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Journal of Aging Research
Volume 2013, Article ID 561695, 14 pages
Research Article

Single Stance Stability and Proprioceptive Control in Older Adults Living at Home: Gender and Age Differences

1International Society of Proprioception and Posture, Turin, Italy
2Proprioception Center, Via Valgioie 85-87, 10146 Turin, Italy
3Epidemiology Unit, Local Health Unit TO3, Piemonte Region, Grugliasco, Italy
4Sanitary District 2, Local Health Unit TO1, Piemonte Region, Turin, Italy
5Department of Functional Rehabilitation, Local Health Unit TO1, Piemonte Region, Turin, Italy

Received 28 February 2013; Revised 21 June 2013; Accepted 27 June 2013

Academic Editor: Karl Rosengren

Copyright © 2013 Dario Riva et al. This is an open access article distributed under the Creative Commons Attribution License, which permits unrestricted use, distribution, and reproduction in any medium, provided the original work is properly cited.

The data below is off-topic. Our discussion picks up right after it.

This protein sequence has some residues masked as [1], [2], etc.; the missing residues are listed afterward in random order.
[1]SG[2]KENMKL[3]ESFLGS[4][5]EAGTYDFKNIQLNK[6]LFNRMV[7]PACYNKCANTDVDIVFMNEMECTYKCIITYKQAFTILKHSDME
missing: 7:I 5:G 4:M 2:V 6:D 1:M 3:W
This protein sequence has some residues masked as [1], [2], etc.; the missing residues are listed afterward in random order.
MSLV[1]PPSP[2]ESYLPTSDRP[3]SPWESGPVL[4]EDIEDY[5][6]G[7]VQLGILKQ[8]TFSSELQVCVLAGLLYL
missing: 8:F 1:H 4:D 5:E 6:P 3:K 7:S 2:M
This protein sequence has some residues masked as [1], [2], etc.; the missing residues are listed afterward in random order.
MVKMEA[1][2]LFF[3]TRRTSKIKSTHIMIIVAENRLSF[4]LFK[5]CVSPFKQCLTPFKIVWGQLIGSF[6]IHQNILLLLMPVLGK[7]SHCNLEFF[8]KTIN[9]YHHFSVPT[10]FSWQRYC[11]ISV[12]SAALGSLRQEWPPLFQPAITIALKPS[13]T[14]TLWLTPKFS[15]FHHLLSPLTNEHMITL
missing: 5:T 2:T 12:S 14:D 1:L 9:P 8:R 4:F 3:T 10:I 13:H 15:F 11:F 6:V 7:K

In developed countries, falls in older people represent a rising problem. As effective prevention should start before the risk becomes evident, an early predictor is needed. Single stance instability would appear as a major risk factor. Aims of the study were to describe single stance stability, its sensory components, and their correlation with age and gender. A random sample of 597 older adults (319 men, 278 women) living at home, aged 65–84, was studied. Stability tests were performed with an electronic postural station. The single stance test showed the impairment of single stance stability in older individuals (75–84 yrs). The significant decline of stability in the older subjects may be explained by the impairment of proprioceptive control together with the decrease in compensatory visual stabilization and emergency responses. Younger subjects (65–74 yrs) exhibited better, but still inadequate, proprioceptive control with compensatory visual stabilization. Gender differences appeared in older subjects: women were significantly less stable than men. The measurement of the sensory components of single stance stability could aid in the early detection of a decay in antigravity movements many years before the risk of falling becomes evident. Adequate proprioceptive control could mitigate the effects of all other risks of falling.